Hurst said that despite the strength of consumer activity during the pandemic a large portion of dollars spent by Massachusetts consumers went out of state for online purchases that could be delivered to a shopper’s door, and not to local businesses.
“This could be a really important reminder to our consumers that they need to shop like jobs depend on it, because quite frankly they do,” Hurst said.
Lt. Gov. Karyn Polito, who joined Baker at the press conference, said the sales tax relief would be felt the most in low-income communities where residents pay larger portions of their household income on sales taxes.
The traditional August sales tax holiday applies to purchases under $2,500, and does not extend to meals, motor vehicles, boats, telecommunications services, utilities, tobacco, marijuana or alcohol.
Another chunk of the surplus is expected to find its way into savings.
The Department of Revenue on Tuesday certified for the comptroller $2.3 billion in capital gains taxes collected so far in fiscal 2021, which exceeds a threshold set by state law resulting in an automatic transfer of $852 million to the state’s stabilization fund. That transfer, the administration said, pushed the balance in the state’s “rainy day” fund to $4.3 billion.
In 2019 when the state last ended a fiscal year with a surplus, Baker proposed a mix of tax relief and new spending, including $175 million to expand for two years a dependent tax credit for families with children and those who care for elderly or disabled relatives.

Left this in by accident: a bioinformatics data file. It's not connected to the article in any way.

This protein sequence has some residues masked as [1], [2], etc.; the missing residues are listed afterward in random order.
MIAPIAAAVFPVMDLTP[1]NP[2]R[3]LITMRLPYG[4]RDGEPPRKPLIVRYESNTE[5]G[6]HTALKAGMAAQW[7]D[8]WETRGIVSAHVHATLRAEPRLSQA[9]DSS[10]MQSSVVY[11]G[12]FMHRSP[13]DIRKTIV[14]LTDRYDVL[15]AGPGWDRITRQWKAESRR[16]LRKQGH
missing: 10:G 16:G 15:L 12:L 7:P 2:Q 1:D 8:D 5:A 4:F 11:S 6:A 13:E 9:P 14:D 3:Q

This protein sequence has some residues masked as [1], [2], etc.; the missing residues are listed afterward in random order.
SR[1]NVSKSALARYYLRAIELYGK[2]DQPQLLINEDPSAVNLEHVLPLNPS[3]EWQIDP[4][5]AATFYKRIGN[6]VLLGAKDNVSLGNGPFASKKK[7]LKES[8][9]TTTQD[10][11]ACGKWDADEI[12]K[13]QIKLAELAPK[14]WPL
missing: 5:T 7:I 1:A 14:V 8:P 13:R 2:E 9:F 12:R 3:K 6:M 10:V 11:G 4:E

The House and Senate, however, did not go along with his plan.
While it remains to be seen how legislative leadership will react to this latest tax proposal, the governor has been at odds with the Legislature over how and how quickly to spend more than $5 billion in federal relief aid.
Baker last week proposed to immediately spend more than half of the funding the state received through the American Rescue Plan Act, or about $2.8 billion, on a combination of housing, job training water and sewer infrastructure and other priorities.
The remainder of the money, he suggested, could become part of a more deliberative process guided by the Legislature as they sort through ideas for how best to spend the one-time aid.
That plan, however, was rejected by the House on Tuesday, and Democratic leaders said they instead want to hold a series of hearings over the next few months to gather input from lawmakers and others about how roughly $4.89 billion should be used.
“We know that our colleagues in the Legislature are working their process on our proposal, but we remain committed to taking quick action to put these federal dollars to work and will continue to pursue this plan to invest in these crucial priorities in the communities that were hit hardest by the pandemic,” Baker said.
The governor would not say whether he would veto the bill working its way back to his desk to give the Legislature more control over the funding, or if he would seek to commit some of the money before it gets swept into an account beyond his reach to spend without legislative approval.
“I think we made a pretty clear statement in the proposal that we made that we want to be collaborative on this one,” Baker said.